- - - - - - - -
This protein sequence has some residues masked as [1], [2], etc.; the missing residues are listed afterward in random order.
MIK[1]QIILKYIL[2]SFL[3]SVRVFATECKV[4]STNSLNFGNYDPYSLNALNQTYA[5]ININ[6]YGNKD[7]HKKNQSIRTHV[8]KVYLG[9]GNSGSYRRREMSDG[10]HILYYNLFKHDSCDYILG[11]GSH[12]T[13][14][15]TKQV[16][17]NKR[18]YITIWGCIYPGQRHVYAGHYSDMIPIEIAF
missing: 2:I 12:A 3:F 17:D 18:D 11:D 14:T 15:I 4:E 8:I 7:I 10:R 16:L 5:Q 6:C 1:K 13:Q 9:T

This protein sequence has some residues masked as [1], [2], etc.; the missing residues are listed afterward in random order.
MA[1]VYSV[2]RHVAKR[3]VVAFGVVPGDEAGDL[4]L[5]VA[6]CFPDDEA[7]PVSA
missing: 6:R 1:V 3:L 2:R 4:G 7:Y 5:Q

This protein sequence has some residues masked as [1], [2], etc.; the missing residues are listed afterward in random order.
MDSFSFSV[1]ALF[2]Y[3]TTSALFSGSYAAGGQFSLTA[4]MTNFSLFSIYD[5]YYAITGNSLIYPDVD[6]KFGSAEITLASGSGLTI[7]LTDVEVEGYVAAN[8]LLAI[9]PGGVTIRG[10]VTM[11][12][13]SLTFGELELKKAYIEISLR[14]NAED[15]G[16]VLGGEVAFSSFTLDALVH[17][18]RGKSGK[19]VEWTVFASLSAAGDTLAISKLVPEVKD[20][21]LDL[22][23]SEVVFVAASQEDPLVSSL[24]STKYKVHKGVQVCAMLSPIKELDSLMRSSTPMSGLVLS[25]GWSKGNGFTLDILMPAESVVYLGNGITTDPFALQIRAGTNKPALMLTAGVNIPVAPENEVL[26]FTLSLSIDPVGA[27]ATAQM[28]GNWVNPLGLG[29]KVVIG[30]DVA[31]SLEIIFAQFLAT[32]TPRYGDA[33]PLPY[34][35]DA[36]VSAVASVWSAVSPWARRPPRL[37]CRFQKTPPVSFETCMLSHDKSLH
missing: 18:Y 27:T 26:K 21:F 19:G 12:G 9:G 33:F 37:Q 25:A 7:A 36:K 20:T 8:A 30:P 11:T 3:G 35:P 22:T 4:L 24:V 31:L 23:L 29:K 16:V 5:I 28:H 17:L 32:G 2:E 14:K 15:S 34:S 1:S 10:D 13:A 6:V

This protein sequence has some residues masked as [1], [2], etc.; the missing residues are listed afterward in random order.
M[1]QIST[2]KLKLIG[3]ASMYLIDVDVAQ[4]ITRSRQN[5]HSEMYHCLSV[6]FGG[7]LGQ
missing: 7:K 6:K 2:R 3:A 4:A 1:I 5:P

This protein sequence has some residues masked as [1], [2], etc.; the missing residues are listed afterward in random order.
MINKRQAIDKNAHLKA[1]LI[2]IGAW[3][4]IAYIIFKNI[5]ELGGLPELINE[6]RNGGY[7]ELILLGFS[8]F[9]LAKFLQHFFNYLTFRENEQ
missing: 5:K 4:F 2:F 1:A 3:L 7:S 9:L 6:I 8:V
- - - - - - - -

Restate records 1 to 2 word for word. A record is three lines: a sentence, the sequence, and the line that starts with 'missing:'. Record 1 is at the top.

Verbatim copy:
This protein sequence has some residues masked as [1], [2], etc.; the missing residues are listed afterward in random order.
MIK[1]QIILKYIL[2]SFL[3]SVRVFATECKV[4]STNSLNFGNYDPYSLNALNQTYA[5]ININ[6]YGNKD[7]HKKNQSIRTHV[8]KVYLG[9]GNSGSYRRREMSDG[10]HILYYNLFKHDSCDYILG[11]GSH[12]T[13][14][15]TKQV[16][17]NKR[18]YITIWGCIYPGQRHVYAGHYSDMIPIEIAF
missing: 2:I 12:A 3:F 17:D 18:D 11:D 14:T 15:I 4:E 8:I 7:I 10:R 16:L 5:Q 6:C 1:K 13:Q 9:T

This protein sequence has some residues masked as [1], [2], etc.; the missing residues are listed afterward in random order.
MA[1]VYSV[2]RHVAKR[3]VVAFGVVPGDEAGDL[4]L[5]VA[6]CFPDDEA[7]PVSA
missing: 6:R 1:V 3:L 2:R 4:G 7:Y 5:Q